Thursday, February 21, 2013

gumboot guitar

the real  isicathulo  story ( in brief )

At the height of the migrant labour system and the oppressive apartheid pass laws, within the South African gold mines, laborers were forced to create their own forms of entertainment and communication. The strict laws at the time forbid the miners from talking to one another which led to them developing their own ‘Morse code’ inspired communication system of slapping their gumboots (Wellington boots), stomping their feet and rattling their chains, which restrained them to their work stations. From this came an entertainment, as the miners developed their percussive sounds and movements into a unique dance form and used it to entertain each other during their free time.
The racial separation of apartheid government meant that miners were separated from their families for long periods of time. The men would be taken chained into the mines and shackled at their cramped work stations in almost total darkness. They were forbidden to move around and punishment was enforced with physical abuse. Conditions were very poor; floors were often flooded with poor or non-existent drainage, which meant that they often suffered from skin ulcers, foot problems and consequently lost work time. The white bosses, rather than spend the money needed to properly drain the shafts, issued the workers with gumboots. Thus, the miner’s uniform was born; heavy black gumboots, jeans or overalls, bare chests (as temperatures would reach up to 40°C) and bandannas to absorb the eye-stinging sweat. To the miners, gumboot dancing was not only a method to communicate and entertain, but a method to survive.
It didn’t take long for the miners to attach lyrics to their newly found dance. The songs that were sung to go with the snappy movements dealt with working-class life − drinking, love, family and low wages. They would even sing about the cruel bosses and the despicable control they had over them. Quite amusingly the bosses were none the wiser as the workers sang in their own native languages. Even more amusing is that the mine bosses came to enjoy the deeply rhythmic resonances that mocked them and began to stage performances featuring the best of the gumboot dance troupes from the local mines. The dancers were used to entertain visitors and spread good PR by representing the company. From there it spread tribally and became popular throughout South Africa. Eventually it became a popular performance worldwide. By the end of apartheid it had evolved beyond communication into the fully fledged expressive art of the gumboot dance we know today.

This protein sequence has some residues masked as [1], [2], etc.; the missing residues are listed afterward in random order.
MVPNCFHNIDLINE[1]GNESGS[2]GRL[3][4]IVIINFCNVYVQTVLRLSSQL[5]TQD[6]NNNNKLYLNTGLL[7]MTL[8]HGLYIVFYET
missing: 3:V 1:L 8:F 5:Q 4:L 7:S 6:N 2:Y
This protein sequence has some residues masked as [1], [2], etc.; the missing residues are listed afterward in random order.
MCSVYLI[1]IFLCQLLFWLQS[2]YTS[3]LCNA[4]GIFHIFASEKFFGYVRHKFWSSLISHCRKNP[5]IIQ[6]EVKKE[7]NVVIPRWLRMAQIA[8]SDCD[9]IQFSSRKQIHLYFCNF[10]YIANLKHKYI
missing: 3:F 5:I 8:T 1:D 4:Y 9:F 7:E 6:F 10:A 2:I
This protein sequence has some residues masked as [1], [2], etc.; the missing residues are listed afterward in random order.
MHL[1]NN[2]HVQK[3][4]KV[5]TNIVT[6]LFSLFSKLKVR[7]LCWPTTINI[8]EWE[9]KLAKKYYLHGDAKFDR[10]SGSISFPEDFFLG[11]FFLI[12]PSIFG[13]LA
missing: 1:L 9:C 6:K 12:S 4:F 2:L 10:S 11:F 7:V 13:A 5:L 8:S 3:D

Music previously played on Zulu musical bows was transferred in the new urban environment to the guitar and often concertina and violin too. the music was called maskanda. 

Musicians played for their own enjoyment, but they also joined miners’ gumboot dance teams to accompany this exhilarating genre. Often lacking in formal performance areas, most of this music-making traditionally takes place on the streets of single-sex hostel compounds. These recordings from 1988 and 1996 feature musicians and gumboot players who lived in one such hostel outside Durban.

“This is the real deal, street music played by people who work hard all day and play at night or on the weekend. The real roots of South Africa umbaquanga music are right here. There’s a variety of sound on Gumboot Guitar as far as instruments are concerned: on gumboot-dominated tunes, the guitar plays rhythmic chords with a very percussive attack. A pounding beat is also belted out by an accordion or concertina on most tunes…powerful.”

the good recordings are by Janet Topp Fargion & Albert Nene...

gumboot guitar

No comments:

Post a Comment